8. Flowers
  9. Favors
  10. Honey moon

The Knot 2016 Real Weddings Study states the national average for a wedding in 2016 was $35,329.

And that doesn’t include the honeymoon.

With that amount of money I could put a downpayment on a house or car or both, pay off my school loans, travel, help the less fortunate, or a number of other things.

Weddings have become an industry. More importantly, weddings have become a competition to see whose pockets are deeper. I find that weddings are more of a show for friends and family.

“Look how beautiful her gown is…”

“This venue is so fancy..”

“The food was delicious…”

The majority of the time, the love between the bride and groom is hardly acknowledged. More time than not, people concern themselves with what to wear, who to talk to and who to ignore, simply what mask would be best to hide behind. Fake compliments and fake conversations for a fake celebration to forcefully prove two individual’s love for one another in front of a large audience.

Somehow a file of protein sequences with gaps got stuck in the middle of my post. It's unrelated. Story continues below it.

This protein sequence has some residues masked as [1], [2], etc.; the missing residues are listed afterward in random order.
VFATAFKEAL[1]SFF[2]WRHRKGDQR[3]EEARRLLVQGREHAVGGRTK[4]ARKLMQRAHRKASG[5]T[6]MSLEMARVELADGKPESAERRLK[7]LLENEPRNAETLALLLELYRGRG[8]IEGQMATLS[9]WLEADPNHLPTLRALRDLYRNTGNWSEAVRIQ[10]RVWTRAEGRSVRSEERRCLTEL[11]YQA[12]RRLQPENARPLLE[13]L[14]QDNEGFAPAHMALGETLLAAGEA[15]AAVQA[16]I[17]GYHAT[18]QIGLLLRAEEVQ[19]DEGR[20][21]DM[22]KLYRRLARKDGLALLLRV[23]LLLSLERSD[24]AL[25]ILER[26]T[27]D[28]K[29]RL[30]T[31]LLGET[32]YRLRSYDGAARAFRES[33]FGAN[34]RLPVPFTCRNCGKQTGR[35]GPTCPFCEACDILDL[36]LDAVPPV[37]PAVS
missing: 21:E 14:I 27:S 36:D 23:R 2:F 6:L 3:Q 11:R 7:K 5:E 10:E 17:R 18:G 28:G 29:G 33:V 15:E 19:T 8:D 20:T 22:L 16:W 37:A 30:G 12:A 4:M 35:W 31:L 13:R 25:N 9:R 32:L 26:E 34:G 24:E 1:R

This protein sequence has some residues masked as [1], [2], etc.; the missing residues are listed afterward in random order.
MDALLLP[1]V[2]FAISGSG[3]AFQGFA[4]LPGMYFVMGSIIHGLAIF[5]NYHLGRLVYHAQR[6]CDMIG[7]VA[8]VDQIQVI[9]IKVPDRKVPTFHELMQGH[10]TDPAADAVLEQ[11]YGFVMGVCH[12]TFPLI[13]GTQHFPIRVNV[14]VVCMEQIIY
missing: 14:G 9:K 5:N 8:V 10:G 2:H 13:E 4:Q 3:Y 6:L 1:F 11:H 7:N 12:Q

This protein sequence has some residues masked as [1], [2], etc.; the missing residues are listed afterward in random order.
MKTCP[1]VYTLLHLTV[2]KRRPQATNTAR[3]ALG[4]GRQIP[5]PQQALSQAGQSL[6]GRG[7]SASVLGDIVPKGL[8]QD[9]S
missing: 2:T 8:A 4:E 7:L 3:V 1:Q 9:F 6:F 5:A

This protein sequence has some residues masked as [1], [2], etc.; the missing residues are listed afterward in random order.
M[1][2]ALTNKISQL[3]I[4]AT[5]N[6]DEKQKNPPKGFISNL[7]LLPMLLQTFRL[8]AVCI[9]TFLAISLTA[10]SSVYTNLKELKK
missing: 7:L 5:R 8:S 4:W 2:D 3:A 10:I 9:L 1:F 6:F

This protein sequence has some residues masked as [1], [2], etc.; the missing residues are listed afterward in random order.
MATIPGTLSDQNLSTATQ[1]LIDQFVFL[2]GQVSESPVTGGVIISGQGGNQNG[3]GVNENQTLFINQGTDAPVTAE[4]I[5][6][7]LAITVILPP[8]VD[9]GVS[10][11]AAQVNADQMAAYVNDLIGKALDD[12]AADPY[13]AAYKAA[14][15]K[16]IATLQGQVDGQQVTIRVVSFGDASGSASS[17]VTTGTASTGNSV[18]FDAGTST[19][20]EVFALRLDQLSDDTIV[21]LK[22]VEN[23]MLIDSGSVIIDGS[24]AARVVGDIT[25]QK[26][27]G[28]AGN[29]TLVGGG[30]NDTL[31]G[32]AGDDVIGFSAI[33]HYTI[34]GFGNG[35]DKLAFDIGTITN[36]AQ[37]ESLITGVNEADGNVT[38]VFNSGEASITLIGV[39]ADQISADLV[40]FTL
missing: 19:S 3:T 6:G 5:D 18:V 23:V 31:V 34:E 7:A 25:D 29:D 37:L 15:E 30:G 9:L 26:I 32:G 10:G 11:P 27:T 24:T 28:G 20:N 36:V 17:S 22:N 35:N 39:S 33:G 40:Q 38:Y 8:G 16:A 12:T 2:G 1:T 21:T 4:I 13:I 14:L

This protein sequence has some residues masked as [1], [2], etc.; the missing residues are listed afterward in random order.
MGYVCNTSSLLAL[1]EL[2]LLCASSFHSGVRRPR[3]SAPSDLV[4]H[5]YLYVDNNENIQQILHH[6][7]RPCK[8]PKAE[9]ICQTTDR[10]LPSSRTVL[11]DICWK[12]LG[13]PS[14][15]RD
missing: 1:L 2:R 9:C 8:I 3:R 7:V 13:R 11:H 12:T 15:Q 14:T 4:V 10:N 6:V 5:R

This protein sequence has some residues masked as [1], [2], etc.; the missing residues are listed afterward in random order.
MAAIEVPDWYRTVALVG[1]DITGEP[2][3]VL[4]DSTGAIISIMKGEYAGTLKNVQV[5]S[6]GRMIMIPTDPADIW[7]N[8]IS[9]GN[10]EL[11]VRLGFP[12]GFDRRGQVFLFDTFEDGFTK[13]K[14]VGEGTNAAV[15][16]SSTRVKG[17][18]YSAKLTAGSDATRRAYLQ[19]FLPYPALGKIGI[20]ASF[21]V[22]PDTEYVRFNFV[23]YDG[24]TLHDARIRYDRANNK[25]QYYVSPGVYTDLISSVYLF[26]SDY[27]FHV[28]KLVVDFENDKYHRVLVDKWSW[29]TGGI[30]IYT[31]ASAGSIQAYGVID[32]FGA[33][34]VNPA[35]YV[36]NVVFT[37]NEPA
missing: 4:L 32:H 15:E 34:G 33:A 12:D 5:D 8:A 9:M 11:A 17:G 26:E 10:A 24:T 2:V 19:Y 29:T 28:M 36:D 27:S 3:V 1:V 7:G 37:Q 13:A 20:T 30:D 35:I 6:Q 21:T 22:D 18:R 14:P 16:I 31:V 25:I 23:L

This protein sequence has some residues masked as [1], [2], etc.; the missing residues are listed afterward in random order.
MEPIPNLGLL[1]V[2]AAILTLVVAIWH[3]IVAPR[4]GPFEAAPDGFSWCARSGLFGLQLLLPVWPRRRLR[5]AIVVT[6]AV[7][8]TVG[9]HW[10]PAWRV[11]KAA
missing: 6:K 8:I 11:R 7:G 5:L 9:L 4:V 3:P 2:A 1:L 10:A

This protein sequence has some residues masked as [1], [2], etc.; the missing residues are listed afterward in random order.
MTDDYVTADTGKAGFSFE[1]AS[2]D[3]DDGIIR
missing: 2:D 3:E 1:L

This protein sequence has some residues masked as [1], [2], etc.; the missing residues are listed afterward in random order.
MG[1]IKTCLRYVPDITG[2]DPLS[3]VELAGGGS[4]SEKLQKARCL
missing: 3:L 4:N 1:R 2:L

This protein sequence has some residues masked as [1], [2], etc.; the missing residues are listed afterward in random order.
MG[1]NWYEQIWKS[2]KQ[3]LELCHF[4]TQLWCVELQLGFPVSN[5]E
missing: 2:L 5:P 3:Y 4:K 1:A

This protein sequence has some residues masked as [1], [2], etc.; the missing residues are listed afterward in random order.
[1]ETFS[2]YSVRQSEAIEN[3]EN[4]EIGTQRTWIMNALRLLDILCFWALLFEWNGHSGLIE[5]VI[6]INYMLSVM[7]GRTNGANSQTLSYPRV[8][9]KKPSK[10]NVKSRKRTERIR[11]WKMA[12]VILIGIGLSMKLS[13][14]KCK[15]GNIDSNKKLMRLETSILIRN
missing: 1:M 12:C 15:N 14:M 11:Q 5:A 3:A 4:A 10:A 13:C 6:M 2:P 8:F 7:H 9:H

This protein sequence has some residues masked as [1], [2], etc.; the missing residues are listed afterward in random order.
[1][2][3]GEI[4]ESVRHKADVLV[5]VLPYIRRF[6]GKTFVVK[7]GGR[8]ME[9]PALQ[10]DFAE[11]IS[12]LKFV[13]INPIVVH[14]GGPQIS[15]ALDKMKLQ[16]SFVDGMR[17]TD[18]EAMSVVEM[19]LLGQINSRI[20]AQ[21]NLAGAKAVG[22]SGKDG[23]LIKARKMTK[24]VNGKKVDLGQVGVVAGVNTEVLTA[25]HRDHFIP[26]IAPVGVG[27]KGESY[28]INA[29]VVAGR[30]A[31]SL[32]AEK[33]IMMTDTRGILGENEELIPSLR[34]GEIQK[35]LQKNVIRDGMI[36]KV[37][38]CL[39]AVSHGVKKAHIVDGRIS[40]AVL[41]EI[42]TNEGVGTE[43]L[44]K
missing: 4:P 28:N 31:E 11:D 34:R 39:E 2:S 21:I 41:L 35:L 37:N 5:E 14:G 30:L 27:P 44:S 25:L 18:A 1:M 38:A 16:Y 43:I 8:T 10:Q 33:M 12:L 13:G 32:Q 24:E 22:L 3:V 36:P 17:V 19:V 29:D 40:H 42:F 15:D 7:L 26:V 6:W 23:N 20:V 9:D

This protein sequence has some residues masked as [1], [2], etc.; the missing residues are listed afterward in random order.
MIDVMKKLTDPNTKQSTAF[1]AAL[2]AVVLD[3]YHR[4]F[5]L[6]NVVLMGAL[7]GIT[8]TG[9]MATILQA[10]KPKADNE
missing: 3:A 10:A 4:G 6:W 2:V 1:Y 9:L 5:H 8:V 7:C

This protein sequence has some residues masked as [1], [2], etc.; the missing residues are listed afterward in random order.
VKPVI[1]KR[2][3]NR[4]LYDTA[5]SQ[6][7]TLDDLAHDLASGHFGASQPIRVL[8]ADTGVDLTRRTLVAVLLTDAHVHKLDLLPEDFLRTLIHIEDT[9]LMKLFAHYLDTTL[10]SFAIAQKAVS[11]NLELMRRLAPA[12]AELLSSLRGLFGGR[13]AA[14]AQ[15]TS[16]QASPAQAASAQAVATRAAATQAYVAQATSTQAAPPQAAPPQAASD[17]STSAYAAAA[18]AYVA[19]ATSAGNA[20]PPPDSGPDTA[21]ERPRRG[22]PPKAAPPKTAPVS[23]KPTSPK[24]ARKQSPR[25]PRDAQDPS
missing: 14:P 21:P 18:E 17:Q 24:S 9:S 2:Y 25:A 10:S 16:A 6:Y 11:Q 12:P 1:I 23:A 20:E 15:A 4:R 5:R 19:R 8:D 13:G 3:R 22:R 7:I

I disdain the concept of weddings. I do not disdain marriage, although personally I do not support them either because of my past. Marriage can be beautiful. Marriage can lovingly bond two individuals together. Marriage can develop, mold, and maintain a relationship between two people as they grow together through life.

Weddings, in my opinion, are nothing, but a false element attached to marriage.



One thought on “Wedding Diss

  1. For many the wedding is a way to involve your family in the celebration. Weddings don’t have to be expensive.
    If I could go back in time I might change a few things about my wedding day, but I certainly don’t regret having one.
    That being said, each couple should do what works for them.